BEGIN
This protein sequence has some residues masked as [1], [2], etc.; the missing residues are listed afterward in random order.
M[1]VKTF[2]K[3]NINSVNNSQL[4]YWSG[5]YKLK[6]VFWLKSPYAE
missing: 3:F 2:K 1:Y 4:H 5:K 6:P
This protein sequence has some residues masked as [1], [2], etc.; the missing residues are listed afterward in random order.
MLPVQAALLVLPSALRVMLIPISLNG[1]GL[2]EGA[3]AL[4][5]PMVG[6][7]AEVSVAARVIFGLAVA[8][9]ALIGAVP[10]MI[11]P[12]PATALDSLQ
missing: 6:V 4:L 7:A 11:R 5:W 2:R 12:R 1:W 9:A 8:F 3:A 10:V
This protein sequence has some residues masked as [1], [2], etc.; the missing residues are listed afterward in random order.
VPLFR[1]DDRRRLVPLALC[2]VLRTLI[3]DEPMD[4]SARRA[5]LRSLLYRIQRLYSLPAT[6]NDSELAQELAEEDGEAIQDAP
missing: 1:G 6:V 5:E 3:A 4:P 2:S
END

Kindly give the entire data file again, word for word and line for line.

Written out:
This protein sequence has some residues masked as [1], [2], etc.; the missing residues are listed afterward in random order.
M[1]VKTF[2]K[3]NINSVNNSQL[4]YWSG[5]YKLK[6]VFWLKSPYAE
missing: 3:F 2:K 1:Y 4:H 5:K 6:P
This protein sequence has some residues masked as [1], [2], etc.; the missing residues are listed afterward in random order.
MLPVQAALLVLPSALRVMLIPISLNG[1]GL[2]EGA[3]AL[4][5]PMVG[6][7]AEVSVAARVIFGLAVA[8][9]ALIGAVP[10]MI[11]P[12]PATALDSLQ
missing: 6:V 4:L 7:A 11:R 5:W 2:R 12:R 1:W 9:A 8:F 3:A 10:V
This protein sequence has some residues masked as [1], [2], etc.; the missing residues are listed afterward in random order.
VPLFR[1]DDRRRLVPLALC[2]VLRTLI[3]DEPMD[4]SARRA[5]LRSLLYRIQRLYSLPAT[6]NDSELAQELAEEDGEAIQDAP
missing: 1:G 6:V 5:E 3:A 4:P 2:S